In very neat lettering on the shoreline sands, somebody has printed “Summer 2014” and, farther along from the Towers to the Dunes Club, castles of sand are ready to crumble when the tide comes in. Robert Frost wrote, “Ah, when to the heart of man was it ever less than a treason, to yield and accept with grace the end of a love or a season?” Quietly I recite the poem to myself as I stroll and ponder on the brink of autumn. June, July, August and most of September are like the hourglass that used to sit on our old-fashioned stove with the fine grains like salt or sugar flowing downward until the egg was ready for breakfast.
The sandpipers skip along the line of waves in quest of tidbits to eat: an elegant, almost magical, sight. I smile in admiration of their delicate but determined beauty. I stoop to pick up a few shells or stones shaped by the steady rhythm of the moon-high surf or the mild and gentle ebbing. Even the quahog shells have purple, wampum-wealthy decorations, perhaps enhanced after the creatures within the carapaces have been consumed by the gulls. The sea is a fancy artist! The gulls look so fine here but not so fine in the dump where they line the roofs of the sheds for the recycling of our waste packaging.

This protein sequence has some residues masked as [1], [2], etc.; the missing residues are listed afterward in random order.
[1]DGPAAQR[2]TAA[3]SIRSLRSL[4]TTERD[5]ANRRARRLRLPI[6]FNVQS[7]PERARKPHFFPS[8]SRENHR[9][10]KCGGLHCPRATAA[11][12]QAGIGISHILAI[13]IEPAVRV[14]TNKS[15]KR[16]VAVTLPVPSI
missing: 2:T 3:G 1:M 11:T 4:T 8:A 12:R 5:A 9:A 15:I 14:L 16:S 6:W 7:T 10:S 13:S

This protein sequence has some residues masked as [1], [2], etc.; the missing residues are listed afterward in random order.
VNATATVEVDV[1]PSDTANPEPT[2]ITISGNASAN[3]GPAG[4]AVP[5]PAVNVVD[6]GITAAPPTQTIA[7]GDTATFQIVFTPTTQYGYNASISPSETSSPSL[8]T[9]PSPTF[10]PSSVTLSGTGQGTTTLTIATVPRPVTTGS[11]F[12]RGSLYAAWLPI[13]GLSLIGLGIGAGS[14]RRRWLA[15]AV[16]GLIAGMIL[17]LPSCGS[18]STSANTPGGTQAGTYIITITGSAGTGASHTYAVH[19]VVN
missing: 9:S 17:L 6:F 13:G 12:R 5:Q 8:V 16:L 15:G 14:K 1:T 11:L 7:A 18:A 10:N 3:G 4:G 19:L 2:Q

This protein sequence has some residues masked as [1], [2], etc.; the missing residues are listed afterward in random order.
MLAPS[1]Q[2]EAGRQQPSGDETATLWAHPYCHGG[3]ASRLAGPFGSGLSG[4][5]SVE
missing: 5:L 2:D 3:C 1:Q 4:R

I stare at the mixture near the Canonchet portion of the town sandbar, of markings, footprints in the sands of time, made by the claws of the flocks of abundant seagulls and also by the treads of the tires of the machinery for cleaning up the human mess we vacationers leave behind us. That’s why I love the end of summer castle designs. They seem almost philosophical and poetic because the builders know their work is fragile and temporary and enjoy it for that very reason.
Lots of human prints also follow my own pathway, the little feet of the small-fry and the bigger toes and soles of the grown-ups. An anonymous artist has left a sandy mermaid made of seaweed and mud. My little granddaughter wants me to turn her into just such a mermaid. Her mom, my daughter, proclaims, “Dad, you look like the Sandman... the Grim Reaper!” And it earns a round of laughter. In a few hours everything will vanish, and the cellphones will be silent under the moonlight, while the music of the spheres – the ordinary waves, I mean – reassure me that there is a glorious futility and absurdity at the heart of the world and the universe.
Sept. 21 will mark the end of a love and a season, the love of most of us in Rhode Island for the passing paradise of summer 2014 and the season that leaves us with a prayer of hope at our Rosh Hashanah for yet another lovely summer come 2015.